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Slavery in the Chocolate Industry

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Slavery in the Chocolate Industry
Forty-five percent of the chocolate we consume in the United States and in the rest of the world is made from cocoa beans grown and harvested on farms in the Ivory Coast, a small nation on the western coast of Africa. Few realize that a portion of the Ivory Coast cocoa beans that goes into the chocolate we eat was grown and harvested by slave children. The slaves are boys between 12 and 16—but sometimes as young as 9—who are kidnapped from villages in surrounding nations and sold to the cocoa farmers by traffickers. The farmers whip, beat, and starve the boys to force them to do the hot, difficult work of clearing the fields, harvesting the beans, and drying them in the sun. The boys work from sunrise to sunset. Some are locked in at night in windowless rooms where they sleep on bare wooden planks. Far from home, unsure of their location, unable to speak the language, isolated in rural areas, and threatened with harsh beatings if they try to get away, the boys rarely attempt to escape their nightmare situation. Those who do try are usually caught, severely beaten as an example to others, and then locked in solitary confinement. Every year unknown numbers of these boys die or are killed on the cocoa farms that supply our chocolate.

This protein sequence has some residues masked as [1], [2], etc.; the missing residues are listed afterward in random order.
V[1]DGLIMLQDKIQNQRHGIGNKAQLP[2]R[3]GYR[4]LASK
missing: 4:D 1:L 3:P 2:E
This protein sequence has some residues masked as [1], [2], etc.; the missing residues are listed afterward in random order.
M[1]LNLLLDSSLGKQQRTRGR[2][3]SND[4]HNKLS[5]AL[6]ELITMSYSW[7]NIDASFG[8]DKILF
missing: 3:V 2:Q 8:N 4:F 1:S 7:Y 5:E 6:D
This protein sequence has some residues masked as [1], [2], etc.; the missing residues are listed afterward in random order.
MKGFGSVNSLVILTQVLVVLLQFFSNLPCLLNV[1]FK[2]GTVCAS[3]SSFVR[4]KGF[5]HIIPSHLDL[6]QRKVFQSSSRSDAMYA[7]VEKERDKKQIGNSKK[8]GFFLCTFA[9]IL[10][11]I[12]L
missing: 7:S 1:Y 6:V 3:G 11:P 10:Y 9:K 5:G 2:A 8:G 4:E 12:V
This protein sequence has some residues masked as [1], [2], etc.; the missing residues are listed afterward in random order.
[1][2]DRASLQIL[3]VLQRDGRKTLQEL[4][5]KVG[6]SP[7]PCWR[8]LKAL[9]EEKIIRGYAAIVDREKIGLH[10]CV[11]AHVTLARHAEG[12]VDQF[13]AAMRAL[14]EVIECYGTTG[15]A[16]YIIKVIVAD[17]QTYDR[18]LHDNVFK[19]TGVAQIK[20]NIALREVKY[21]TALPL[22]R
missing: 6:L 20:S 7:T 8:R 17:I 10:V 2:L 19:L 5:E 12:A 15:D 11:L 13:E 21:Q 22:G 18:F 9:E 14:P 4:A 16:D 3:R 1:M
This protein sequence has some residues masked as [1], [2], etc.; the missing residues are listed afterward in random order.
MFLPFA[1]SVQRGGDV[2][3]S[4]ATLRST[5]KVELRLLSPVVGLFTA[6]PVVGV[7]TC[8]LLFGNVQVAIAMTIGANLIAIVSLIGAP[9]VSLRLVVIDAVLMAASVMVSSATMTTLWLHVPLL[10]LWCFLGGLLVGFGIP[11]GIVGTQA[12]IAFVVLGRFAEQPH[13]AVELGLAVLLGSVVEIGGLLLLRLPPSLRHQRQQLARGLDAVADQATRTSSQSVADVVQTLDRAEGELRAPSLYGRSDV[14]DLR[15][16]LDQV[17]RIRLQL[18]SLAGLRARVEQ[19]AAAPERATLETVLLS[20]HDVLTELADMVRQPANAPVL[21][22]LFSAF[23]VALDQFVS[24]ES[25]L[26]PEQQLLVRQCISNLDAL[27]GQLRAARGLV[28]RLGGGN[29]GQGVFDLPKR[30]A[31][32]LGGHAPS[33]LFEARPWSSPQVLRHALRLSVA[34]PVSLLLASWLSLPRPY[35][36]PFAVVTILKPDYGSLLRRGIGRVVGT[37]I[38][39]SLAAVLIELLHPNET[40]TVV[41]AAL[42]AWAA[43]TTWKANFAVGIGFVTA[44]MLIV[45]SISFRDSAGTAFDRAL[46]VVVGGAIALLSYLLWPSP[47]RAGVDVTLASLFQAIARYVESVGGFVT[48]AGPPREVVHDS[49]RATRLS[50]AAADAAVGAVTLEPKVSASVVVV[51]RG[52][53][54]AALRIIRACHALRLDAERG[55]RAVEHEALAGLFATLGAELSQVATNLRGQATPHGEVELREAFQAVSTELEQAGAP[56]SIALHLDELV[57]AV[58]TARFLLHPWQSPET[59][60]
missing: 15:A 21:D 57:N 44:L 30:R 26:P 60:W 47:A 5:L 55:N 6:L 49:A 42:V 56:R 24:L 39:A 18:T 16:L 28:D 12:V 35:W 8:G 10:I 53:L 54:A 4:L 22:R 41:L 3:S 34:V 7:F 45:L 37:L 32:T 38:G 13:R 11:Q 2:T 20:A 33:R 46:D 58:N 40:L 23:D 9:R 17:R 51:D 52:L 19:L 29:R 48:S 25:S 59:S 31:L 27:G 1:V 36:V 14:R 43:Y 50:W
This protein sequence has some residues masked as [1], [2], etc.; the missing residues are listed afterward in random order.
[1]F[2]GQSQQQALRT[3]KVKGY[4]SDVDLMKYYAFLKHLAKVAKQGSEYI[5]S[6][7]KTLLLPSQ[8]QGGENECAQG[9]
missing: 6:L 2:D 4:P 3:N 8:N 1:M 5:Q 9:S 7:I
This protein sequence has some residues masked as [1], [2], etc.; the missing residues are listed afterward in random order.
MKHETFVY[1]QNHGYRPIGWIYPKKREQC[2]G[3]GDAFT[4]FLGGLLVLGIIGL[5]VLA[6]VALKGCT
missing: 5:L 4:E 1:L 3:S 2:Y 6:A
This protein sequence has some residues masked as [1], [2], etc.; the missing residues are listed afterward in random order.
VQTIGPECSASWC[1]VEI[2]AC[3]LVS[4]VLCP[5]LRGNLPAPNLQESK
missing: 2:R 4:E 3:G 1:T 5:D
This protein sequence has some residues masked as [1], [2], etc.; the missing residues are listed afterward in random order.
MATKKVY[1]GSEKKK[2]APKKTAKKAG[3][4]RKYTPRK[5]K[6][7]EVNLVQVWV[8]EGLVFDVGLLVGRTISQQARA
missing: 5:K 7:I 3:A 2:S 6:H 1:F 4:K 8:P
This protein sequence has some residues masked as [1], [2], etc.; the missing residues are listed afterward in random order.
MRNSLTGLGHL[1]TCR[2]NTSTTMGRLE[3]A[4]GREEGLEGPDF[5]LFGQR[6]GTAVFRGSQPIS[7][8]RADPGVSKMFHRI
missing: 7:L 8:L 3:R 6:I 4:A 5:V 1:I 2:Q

The plight of the enslaved children was first widely publicized at the turn of the twenty-first century when True Vision, a British television company, took videos of slave boys working on Ivory Coast farms and made a documentary depicting the sufferings of the boys. In September 2000, the documentary was broadcast in Great Britain, the United States, and other parts of the world. The U.S. State Department, in its Year 2001 Human Rights Report, estimated that about 15,000 children from the neighboring nations of Benin, Burkina Faso, Mali, and Togo had been sold into slavery to labor on Ivory Coast…...

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